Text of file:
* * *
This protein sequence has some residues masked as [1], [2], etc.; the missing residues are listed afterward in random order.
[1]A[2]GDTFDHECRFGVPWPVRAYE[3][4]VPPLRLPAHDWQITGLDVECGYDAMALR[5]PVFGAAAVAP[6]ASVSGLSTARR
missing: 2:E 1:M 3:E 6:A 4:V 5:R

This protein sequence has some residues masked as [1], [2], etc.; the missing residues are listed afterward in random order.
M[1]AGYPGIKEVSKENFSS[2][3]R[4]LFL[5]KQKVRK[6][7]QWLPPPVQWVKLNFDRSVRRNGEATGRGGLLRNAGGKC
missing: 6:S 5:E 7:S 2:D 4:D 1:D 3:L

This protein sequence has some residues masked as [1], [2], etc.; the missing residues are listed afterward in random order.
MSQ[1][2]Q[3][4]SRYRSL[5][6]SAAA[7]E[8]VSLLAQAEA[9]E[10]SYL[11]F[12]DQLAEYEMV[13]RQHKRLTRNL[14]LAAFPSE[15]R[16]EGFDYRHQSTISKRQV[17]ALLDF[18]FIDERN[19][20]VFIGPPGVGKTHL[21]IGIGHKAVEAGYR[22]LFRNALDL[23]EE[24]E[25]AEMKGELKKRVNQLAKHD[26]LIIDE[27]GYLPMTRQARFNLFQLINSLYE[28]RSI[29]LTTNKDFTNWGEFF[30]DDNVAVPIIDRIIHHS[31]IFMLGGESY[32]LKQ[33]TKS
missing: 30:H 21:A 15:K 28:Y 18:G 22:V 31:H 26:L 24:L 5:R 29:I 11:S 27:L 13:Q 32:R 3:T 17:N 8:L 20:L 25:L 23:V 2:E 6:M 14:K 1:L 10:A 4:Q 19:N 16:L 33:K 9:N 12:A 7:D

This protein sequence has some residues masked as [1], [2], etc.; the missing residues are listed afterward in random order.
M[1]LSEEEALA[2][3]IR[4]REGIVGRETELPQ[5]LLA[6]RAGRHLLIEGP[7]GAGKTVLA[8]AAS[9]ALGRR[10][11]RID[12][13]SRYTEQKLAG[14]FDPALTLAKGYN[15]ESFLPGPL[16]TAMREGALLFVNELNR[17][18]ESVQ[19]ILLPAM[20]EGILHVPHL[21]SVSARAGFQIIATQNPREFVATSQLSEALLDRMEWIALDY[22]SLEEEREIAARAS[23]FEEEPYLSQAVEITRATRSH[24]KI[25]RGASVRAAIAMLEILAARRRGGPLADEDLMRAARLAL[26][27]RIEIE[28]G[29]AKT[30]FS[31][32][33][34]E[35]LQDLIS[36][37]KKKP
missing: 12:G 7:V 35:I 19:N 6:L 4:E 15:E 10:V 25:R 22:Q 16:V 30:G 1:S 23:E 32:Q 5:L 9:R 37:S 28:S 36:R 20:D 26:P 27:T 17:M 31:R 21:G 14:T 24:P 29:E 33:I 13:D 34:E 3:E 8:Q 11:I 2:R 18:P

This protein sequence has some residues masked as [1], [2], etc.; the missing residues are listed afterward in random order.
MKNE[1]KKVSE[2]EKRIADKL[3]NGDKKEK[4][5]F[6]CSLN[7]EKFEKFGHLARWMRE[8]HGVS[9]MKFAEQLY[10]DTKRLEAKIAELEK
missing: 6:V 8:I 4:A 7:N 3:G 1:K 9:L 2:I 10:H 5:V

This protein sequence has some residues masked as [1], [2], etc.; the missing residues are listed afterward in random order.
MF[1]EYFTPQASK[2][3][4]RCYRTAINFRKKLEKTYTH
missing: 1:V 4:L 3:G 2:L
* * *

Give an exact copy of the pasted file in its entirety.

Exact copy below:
This protein sequence has some residues masked as [1], [2], etc.; the missing residues are listed afterward in random order.
[1]A[2]GDTFDHECRFGVPWPVRAYE[3][4]VPPLRLPAHDWQITGLDVECGYDAMALR[5]PVFGAAAVAP[6]ASVSGLSTARR
missing: 2:E 1:M 3:E 6:A 4:V 5:R

This protein sequence has some residues masked as [1], [2], etc.; the missing residues are listed afterward in random order.
M[1]AGYPGIKEVSKENFSS[2][3]R[4]LFL[5]KQKVRK[6][7]QWLPPPVQWVKLNFDRSVRRNGEATGRGGLLRNAGGKC
missing: 6:S 5:E 7:S 2:D 4:D 1:D 3:L

This protein sequence has some residues masked as [1], [2], etc.; the missing residues are listed afterward in random order.
MSQ[1][2]Q[3][4]SRYRSL[5][6]SAAA[7]E[8]VSLLAQAEA[9]E[10]SYL[11]F[12]DQLAEYEMV[13]RQHKRLTRNL[14]LAAFPSE[15]R[16]EGFDYRHQSTISKRQV[17]ALLDF[18]FIDERN[19][20]VFIGPPGVGKTHL[21]IGIGHKAVEAGYR[22]LFRNALDL[23]EE[24]E[25]AEMKGELKKRVNQLAKHD[26]LIIDE[27]GYLPMTRQARFNLFQLINSLYE[28]RSI[29]LTTNKDFTNWGEFF[30]DDNVAVPIIDRIIHHS[31]IFMLGGESY[32]LKQ[33]TKS
missing: 30:H 21:A 15:K 28:Y 18:G 22:V 31:H 26:L 24:L 5:R 29:I 11:S 27:L 13:Q 32:R 3:T 17:N 8:L 20:L 25:L 23:V 2:E 6:M 14:K 1:L 10:A 4:Q 19:N 16:L 33:K 9:N 12:A 7:D

This protein sequence has some residues masked as [1], [2], etc.; the missing residues are listed afterward in random order.
M[1]LSEEEALA[2][3]IR[4]REGIVGRETELPQ[5]LLA[6]RAGRHLLIEGP[7]GAGKTVLA[8]AAS[9]ALGRR[10][11]RID[12][13]SRYTEQKLAG[14]FDPALTLAKGYN[15]ESFLPGPL[16]TAMREGALLFVNELNR[17][18]ESVQ[19]ILLPAM[20]EGILHVPHL[21]SVSARAGFQIIATQNPREFVATSQLSEALLDRMEWIALDY[22]SLEEEREIAARAS[23]FEEEPYLSQAVEITRATRSH[24]KI[25]RGASVRAAIAMLEILAARRRGGPLADEDLMRAARLAL[26][27]RIEIE[28]G[29]AKT[30]FS[31][32][33][34]E[35]LQDLIS[36][37]KKKP
missing: 12:G 7:V 35:I 19:N 6:L 4:E 15:E 10:V 25:R 22:Q 16:V 30:G 1:S 23:E 32:Q 5:L 9:R 37:S 28:S 36:R 20:D 26:P 27:T 17:M 31:R 21:G 14:T 24:P 29:E 33:I 13:D 34:E 3:E 8:Q 11:I 2:R 18:P

This protein sequence has some residues masked as [1], [2], etc.; the missing residues are listed afterward in random order.
MKNE[1]KKVSE[2]EKRIADKL[3]NGDKKEK[4][5]F[6]CSLN[7]EKFEKFGHLARWMRE[8]HGVS[9]MKFAEQLY[10]DTKRLEAKIAELEK
missing: 6:V 8:I 4:A 7:N 3:G 1:K 9:L 2:I 10:H 5:V

This protein sequence has some residues masked as [1], [2], etc.; the missing residues are listed afterward in random order.
MF[1]EYFTPQASK[2][3][4]RCYRTAINFRKKLEKTYTH
missing: 1:V 4:L 3:G 2:L